Middle East Eye / September 20, 2023
The two leaders met in New York on sidelines of UN General Assembly for first time since Netanyahu’s return to power.
US President Joe Biden has invited Israeli Prime Minister Benjamin Netanyahu to the White House before the end of the year, delivering a long-sought after invitation to Netanyahu as the two leaders continue ironing out a number of “hard issues”, including Saudi-Israel normalization.
“Today, we’re going to discuss some of the hard issues, that is upholding democratic values that lie at the heart of our partnership, including the checks and balances in our systems and preserving the path to a negotiated two-state solution, and ensuring that Iran never, never acquires a nuclear weapon,” Biden said in a meeting with Netanyahu, held on the sidelines of the UN General Assembly in New York on Wednesday.
The biggest item on the two leaders’ agenda was a US push to establish formal relations between Israel and Saudi Arabia. The negotiations over the potential agreement have reportedly included a US-Saudi military pact and Washington’s help in creating a Saudi civilian nuclear program.
“I think that under your leadership, Mr President, we can forge a historic peace between Israel and Saudi Arabia,” Netanyahu said.
“Such a peace would go a long way first to advance the end of the Arab-Israeli conflict, achieve reconciliation between the Islamic world and the Jewish state and advance a genuine peace between Israel and the Palestinians.”
For months, Washington has been leading efforts to strike this deal. Riyadh has held out the offer to normalize ties with Israel since 2002 under the Arab Peace Plan, which calls for an independent Palestinian state in the West Bank and Gaza Strip, with East Jerusalem as its capital.
A Saudi media report over the weekend claimed that Riyadh was “pausing talks” with Israel because of distaste over Netanyahu’s far-right government.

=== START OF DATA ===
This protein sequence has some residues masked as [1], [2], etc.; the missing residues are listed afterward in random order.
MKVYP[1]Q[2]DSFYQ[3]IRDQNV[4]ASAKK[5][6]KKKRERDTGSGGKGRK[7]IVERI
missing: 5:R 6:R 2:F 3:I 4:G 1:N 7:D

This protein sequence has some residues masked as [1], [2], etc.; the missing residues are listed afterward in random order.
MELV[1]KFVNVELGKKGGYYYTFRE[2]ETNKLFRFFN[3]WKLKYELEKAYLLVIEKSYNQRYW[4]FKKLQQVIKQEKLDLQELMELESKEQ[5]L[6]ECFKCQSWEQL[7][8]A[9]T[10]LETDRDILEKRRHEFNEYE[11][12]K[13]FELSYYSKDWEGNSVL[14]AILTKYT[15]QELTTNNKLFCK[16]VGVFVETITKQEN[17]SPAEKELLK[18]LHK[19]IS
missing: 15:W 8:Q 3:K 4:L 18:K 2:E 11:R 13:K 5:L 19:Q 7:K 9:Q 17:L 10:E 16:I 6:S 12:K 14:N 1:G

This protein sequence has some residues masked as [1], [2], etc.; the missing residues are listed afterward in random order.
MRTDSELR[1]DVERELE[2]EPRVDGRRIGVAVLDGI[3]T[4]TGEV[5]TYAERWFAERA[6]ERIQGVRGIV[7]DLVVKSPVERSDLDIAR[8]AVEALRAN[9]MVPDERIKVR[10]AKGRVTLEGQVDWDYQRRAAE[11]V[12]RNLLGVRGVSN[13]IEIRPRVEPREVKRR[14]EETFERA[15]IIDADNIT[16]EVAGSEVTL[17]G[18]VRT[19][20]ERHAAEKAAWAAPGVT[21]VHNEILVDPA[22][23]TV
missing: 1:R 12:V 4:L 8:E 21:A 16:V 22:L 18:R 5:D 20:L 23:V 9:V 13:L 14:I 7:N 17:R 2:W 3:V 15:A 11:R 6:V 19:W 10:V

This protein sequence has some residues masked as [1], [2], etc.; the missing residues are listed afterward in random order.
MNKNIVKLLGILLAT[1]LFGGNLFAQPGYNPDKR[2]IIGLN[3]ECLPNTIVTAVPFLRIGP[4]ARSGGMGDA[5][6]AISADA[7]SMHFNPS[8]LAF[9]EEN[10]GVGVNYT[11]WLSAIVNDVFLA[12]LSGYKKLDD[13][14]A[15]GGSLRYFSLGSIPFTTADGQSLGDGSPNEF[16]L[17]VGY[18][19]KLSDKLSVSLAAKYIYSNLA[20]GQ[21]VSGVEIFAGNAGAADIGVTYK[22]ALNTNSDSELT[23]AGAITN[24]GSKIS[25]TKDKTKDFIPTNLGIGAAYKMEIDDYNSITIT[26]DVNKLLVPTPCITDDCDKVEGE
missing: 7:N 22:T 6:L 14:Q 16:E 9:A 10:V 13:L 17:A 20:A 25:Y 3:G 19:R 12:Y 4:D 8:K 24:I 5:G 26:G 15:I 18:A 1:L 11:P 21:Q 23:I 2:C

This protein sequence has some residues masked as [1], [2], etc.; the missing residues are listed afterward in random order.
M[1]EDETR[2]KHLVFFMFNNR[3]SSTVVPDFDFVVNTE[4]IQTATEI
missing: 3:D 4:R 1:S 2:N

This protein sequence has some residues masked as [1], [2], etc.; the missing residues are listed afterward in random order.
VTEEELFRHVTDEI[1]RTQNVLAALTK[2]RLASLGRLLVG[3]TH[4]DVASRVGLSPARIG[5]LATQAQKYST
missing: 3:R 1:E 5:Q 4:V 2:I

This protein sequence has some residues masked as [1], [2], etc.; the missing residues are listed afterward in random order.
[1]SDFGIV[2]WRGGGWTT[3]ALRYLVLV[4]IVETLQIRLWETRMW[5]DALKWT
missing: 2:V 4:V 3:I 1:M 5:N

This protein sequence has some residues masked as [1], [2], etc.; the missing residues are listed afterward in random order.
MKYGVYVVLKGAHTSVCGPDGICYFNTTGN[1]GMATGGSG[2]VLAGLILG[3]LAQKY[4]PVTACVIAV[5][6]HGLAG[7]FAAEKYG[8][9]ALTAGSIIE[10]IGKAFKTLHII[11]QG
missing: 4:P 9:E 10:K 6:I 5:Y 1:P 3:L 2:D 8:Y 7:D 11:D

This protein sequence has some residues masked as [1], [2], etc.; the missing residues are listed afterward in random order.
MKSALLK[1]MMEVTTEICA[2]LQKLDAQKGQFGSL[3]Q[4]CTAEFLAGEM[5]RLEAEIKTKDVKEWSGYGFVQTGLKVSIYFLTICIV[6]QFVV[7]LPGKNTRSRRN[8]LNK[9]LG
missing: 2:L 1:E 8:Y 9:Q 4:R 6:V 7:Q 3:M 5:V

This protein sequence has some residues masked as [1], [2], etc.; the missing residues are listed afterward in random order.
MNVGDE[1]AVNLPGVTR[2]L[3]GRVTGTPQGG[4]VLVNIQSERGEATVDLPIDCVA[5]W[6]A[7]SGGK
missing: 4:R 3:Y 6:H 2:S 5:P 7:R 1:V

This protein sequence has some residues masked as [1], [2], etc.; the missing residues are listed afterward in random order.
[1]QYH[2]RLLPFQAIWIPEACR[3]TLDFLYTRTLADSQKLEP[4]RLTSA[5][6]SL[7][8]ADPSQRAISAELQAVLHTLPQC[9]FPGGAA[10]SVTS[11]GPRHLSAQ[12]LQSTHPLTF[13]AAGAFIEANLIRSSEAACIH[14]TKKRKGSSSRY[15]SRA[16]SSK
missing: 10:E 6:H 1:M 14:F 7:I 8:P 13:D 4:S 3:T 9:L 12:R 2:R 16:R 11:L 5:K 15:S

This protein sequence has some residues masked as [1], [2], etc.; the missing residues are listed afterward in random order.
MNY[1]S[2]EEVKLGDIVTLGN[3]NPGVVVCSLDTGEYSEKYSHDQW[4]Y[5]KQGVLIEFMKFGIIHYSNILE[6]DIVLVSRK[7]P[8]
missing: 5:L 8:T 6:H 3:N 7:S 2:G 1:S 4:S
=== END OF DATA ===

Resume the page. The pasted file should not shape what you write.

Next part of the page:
The US State Department offered a quick and firm denial of the report on Sunday, saying on X: “Talks are ongoing, and we look forward to further conversations with both parties.”
A US official told Reuters that a normalization deal is still “a long way away” and that the parties involved will need to do “some very hard things” to reach an agreement.
US support for Israel
Meeting for the first time since Netanyahu returned to power in December, Biden said that he was determined to discuss their differences, which include the US president’s opposition to the Netanyahu government’s judicial overhaul plan.
Biden has described himself as a Zionist and previously said that “were there no Israel, we’d have to invent one”. He and Netanyahu have known each other for decades, dating back to Biden’s time as a member of the US Senate.
“How long has it been?” Biden asked Netanyahu during the meeting.
“Who can count?” Netanyahu responded.
In the lead-up to the meeting, the American press described the current state of US-Israel relations as “frosty”, given that Biden had not invited Netanyahu to Washington earlier this year and the two leaders had a heated back-and-forth regarding the judicial overhaul being proposed in Israel.